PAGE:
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Hong Kong, mainland authorities propose to take the headache out of cross-border licences

Guangdong officials’ plan to make applications and renewals simpler for drivers could save Hongkongers a trip to Guangzhou every year

PUBLISHED : Friday, 19 August, 2016, 5:44pm
UPDATED : Friday, 19 August, 2016, 7:15pm

Renewing licences for cross-border vehicles could become a much easier with authorities confirming a revision of the process on Friday.

Democratic Alliance for the Betterment and Progress of Hong Kong lawmakers said on Friday that plans to streamline the cross-border licence renewal process were underway.

Speaking in at a press conference yesterday, lawmaker Ip Kwok-him said Guangdong Provincial Public Security Department officials had suggested that under the review, all new cross-border vehicles could be exempt from the annual examination process in their first year only.

He added that copies of relevant documents required for renewals will be also accepted instead of originals.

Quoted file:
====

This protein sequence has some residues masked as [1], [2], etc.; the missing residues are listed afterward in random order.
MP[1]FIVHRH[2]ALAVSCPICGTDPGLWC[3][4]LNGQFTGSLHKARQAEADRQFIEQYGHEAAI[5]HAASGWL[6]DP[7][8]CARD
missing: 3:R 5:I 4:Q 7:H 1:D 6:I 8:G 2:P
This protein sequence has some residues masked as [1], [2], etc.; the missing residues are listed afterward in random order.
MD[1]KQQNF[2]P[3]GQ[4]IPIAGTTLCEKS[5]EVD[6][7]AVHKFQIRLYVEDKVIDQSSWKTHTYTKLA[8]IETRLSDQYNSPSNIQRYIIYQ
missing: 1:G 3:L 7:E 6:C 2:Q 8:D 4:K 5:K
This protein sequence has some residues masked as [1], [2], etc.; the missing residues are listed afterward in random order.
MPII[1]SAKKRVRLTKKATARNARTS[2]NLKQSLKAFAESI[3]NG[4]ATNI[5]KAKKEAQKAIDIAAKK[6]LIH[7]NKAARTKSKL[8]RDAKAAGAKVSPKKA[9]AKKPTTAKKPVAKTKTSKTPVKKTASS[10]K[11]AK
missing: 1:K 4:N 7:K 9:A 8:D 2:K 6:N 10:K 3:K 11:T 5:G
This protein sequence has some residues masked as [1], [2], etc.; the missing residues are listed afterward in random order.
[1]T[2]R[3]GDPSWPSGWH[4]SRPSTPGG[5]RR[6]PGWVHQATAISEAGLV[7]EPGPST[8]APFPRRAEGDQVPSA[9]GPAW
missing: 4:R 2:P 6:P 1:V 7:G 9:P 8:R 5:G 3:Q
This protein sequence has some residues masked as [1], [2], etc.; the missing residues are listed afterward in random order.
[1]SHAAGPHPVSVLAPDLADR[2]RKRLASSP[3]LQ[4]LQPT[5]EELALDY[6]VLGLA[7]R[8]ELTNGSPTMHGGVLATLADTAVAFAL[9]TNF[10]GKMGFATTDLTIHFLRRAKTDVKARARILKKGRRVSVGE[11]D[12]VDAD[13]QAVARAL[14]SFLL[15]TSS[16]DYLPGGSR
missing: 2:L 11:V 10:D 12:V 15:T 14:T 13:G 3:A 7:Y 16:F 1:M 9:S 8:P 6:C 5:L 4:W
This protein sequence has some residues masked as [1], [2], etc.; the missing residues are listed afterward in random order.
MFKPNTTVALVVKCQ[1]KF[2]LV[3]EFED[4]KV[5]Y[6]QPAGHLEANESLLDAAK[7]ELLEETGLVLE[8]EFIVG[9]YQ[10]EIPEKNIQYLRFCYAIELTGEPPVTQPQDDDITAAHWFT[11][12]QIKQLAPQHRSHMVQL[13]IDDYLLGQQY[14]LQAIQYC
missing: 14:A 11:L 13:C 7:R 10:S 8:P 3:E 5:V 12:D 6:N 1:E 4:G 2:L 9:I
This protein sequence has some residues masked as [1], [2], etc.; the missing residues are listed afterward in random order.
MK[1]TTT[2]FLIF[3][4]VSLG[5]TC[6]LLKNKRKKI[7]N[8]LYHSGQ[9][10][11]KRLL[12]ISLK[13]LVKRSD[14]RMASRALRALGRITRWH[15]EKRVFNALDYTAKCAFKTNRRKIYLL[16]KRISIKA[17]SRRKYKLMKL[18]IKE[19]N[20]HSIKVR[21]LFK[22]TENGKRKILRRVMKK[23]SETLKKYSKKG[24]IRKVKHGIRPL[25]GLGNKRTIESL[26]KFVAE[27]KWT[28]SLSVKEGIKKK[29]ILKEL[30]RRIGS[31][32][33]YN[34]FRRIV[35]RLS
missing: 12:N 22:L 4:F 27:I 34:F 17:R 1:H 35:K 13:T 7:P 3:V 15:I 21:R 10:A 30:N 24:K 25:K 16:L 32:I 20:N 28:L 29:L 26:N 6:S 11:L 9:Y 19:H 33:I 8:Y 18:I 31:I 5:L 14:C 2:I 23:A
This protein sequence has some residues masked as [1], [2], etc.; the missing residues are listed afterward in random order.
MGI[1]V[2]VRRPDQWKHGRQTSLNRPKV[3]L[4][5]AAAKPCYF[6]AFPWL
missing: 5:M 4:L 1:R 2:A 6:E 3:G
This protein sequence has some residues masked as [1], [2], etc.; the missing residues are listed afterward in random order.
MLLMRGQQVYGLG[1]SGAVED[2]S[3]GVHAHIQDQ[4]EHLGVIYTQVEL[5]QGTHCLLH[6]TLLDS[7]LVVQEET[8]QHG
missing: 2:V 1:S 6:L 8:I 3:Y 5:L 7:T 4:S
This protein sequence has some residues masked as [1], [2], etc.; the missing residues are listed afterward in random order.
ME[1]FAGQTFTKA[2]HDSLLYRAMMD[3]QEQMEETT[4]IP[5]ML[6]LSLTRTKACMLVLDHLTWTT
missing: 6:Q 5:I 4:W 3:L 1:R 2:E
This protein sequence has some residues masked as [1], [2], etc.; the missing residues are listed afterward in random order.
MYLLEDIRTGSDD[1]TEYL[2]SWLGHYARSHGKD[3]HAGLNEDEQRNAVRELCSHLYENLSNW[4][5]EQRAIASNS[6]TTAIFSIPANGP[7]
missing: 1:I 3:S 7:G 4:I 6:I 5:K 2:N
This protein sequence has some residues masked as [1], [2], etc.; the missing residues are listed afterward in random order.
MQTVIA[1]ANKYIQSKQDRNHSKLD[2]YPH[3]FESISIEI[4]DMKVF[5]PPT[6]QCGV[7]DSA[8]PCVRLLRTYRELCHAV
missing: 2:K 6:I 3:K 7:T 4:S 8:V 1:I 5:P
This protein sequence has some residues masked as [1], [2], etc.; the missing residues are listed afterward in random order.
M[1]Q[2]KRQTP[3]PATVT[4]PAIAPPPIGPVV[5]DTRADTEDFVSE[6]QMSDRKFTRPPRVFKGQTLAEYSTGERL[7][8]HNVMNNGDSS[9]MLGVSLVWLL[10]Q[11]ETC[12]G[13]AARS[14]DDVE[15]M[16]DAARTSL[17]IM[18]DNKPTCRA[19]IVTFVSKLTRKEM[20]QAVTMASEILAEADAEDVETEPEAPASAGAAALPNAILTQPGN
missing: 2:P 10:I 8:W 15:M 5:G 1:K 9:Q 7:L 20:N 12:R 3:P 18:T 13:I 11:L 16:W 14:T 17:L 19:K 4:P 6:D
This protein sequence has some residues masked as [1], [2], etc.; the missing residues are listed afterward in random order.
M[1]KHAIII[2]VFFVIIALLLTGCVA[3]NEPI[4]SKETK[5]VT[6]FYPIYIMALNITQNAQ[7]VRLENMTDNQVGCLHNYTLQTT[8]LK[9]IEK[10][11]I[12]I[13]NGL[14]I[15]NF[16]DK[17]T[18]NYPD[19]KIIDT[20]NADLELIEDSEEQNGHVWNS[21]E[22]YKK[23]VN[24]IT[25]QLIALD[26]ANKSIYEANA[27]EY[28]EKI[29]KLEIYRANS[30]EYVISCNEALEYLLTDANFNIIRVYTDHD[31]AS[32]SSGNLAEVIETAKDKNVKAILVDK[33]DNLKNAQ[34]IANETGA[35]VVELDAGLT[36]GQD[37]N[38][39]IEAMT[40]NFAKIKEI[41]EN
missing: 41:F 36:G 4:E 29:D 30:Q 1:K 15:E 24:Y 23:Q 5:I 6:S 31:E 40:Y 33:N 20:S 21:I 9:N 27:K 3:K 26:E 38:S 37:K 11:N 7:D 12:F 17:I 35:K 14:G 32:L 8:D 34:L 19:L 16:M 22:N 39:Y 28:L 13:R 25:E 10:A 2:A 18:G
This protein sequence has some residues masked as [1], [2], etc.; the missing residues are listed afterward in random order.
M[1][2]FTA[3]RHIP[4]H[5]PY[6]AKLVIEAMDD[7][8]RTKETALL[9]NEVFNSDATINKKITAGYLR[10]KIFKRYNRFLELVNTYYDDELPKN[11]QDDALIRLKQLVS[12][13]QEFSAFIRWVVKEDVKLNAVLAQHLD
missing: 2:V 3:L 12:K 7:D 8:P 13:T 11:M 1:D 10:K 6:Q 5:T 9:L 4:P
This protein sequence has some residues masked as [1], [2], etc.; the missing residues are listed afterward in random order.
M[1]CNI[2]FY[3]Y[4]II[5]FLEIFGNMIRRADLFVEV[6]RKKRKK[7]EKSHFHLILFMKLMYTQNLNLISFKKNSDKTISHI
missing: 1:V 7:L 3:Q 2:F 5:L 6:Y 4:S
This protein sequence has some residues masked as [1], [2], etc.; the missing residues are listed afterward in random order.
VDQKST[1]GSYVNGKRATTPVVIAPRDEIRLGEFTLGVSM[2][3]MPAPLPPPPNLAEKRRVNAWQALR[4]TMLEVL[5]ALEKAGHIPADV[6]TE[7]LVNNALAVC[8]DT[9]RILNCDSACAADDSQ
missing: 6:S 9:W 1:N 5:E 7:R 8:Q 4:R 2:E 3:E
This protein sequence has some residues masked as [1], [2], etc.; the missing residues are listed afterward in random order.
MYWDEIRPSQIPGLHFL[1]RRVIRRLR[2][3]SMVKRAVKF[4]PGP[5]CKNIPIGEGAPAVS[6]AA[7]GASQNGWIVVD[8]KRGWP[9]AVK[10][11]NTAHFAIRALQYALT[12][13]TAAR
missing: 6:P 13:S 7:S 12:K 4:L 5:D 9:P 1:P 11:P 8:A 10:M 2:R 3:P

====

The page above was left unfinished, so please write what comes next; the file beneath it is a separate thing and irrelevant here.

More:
But Yip said the mainland officials did not indicate when the changes might be implemented.

More than 40,000 private cars and 20,000 vans registered in Hong Kong are allowed to travel on both sides of the border, but the renewal process for such licences has long been extremely complicated, lawmaker Chan Kam-lam, who attended the meeting with Ip last week, said.

Under the current system, cross-border vehicle drivers are required to renew their licences every year, which involves a trip to Guangzhou to submit all documents for approval, a vehicle examination session and a check at Shenzhen Customs.

While drivers are allowed to mail the relevant files to mainland authorities, many still end up travelling to Guangzhou because they fear the documents will be lost or misplaced.

Changing the rules to allow copies to be submitted for the annual renewal would save the city’s drivers the trip to Guangzhou every year, Chan said.

“The current procedures are too complicated and many are repetitive,” said Chan.

He said mainland officials agreed that the process was too complicated and needed to be simplified.

To accelerate interactions between the two sides, Chan said mainland authorities were also considering setting up one-stop licence renewal centres in Shenzhen or authorising certain agencies in Hong Kong to grant permits on their behalf.

Chan stressed that the proposed centres would not involve mainland law enforcement officers coming to Hong Kong as it would a violation of the Basic Law.

“The demand [for cross-boundary vehicle licences]will definitely increase upon the launch of Hong Kong-Macau-Zhuhai bridge [in 2017],” he said, adding the party would also asses ways to lower the payment thresholds for applying for cross-border permits.